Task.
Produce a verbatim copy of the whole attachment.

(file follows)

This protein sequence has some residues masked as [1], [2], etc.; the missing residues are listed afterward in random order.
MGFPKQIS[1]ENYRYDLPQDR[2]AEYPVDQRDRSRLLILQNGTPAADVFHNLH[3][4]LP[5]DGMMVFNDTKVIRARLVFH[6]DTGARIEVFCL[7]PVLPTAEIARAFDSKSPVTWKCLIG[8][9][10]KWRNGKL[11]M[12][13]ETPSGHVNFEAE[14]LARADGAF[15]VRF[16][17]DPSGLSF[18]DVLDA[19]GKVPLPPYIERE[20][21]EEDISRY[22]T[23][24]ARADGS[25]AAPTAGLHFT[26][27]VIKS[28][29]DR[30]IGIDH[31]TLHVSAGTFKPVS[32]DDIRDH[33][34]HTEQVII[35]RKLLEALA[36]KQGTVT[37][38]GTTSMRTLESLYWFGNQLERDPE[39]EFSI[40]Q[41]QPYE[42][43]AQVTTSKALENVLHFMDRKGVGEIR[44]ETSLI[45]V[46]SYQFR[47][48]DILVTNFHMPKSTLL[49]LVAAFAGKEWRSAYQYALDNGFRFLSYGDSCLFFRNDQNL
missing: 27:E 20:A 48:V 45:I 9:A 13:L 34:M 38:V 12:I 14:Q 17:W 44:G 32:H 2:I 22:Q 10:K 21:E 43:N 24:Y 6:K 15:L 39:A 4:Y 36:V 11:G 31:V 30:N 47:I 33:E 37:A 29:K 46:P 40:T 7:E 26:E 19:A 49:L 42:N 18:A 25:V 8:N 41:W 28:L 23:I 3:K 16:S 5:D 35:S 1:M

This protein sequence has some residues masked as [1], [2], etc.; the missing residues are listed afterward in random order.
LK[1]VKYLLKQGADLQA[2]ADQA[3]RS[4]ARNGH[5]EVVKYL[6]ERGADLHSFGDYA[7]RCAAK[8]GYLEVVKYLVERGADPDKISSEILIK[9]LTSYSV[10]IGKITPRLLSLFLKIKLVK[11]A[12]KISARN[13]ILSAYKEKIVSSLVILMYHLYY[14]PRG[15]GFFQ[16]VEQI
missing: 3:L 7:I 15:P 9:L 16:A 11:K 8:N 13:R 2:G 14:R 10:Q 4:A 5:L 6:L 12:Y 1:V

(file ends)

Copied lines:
This protein sequence has some residues masked as [1], [2], etc.; the missing residues are listed afterward in random order.
MGFPKQIS[1]ENYRYDLPQDR[2]AEYPVDQRDRSRLLILQNGTPAADVFHNLH[3][4]LP[5]DGMMVFNDTKVIRARLVFH[6]DTGARIEVFCL[7]PVLPTAEIARAFDSKSPVTWKCLIG[8][9][10]KWRNGKL[11]M[12][13]ETPSGHVNFEAE[14]LARADGAF[15]VRF[16][17]DPSGLSF[18]DVLDA[19]GKVPLPPYIERE[20][21]EEDISRY[22]T[23][24]ARADGS[25]AAPTAGLHFT[26][27]VIKS[28][29]DR[30]IGIDH[31]TLHVSAGTFKPVS[32]DDIRDH[33][34]HTEQVII[35]RKLLEALA[36]KQGTVT[37][38]GTTSMRTLESLYWFGNQLERDPE[39]EFSI[40]Q[41]QPYE[42][43]AQVTTSKALENVLHFMDRKGVGEIR[44]ETSLI[45]V[46]SYQFR[47][48]DILVTNFHMPKSTLL[49]LVAAFAGKEWRSAYQYALDNGFRFLSYGDSCLFFRNDQNL
missing: 27:E 20:A 48:V 45:I 9:A 13:L 34:M 38:V 12:I 14:Q 17:W 44:G 32:H 2:I 22:Q 10:K 21:E 43:N 24:Y 6:K 15:L 39:A 4:Y 36:V 11:G 31:V 30:N 47:I 33:E 37:A 29:K 46:P 40:T 7:E 26:E 19:A 49:L 42:N 18:A 25:V 8:N 41:W 28:L 23:I 3:K 16:S 5:D 35:S 1:M

This protein sequence has some residues masked as [1], [2], etc.; the missing residues are listed afterward in random order.
LK[1]VKYLLKQGADLQA[2]ADQA[3]RS[4]ARNGH[5]EVVKYL[6]ERGADLHSFGDYA[7]RCAAK[8]GYLEVVKYLVERGADPDKISSEILIK[9]LTSYSV[10]IGKITPRLLSLFLKIKLVK[11]A[12]KISARN[13]ILSAYKEKIVSSLVILMYHLYY[14]PRG[15]GFFQ[16]VEQI
missing: 3:L 7:I 15:P 9:L 16:A 11:K 8:N 13:R 2:G 14:R 10:Q 4:A 5:L 6:L 12:Y 1:V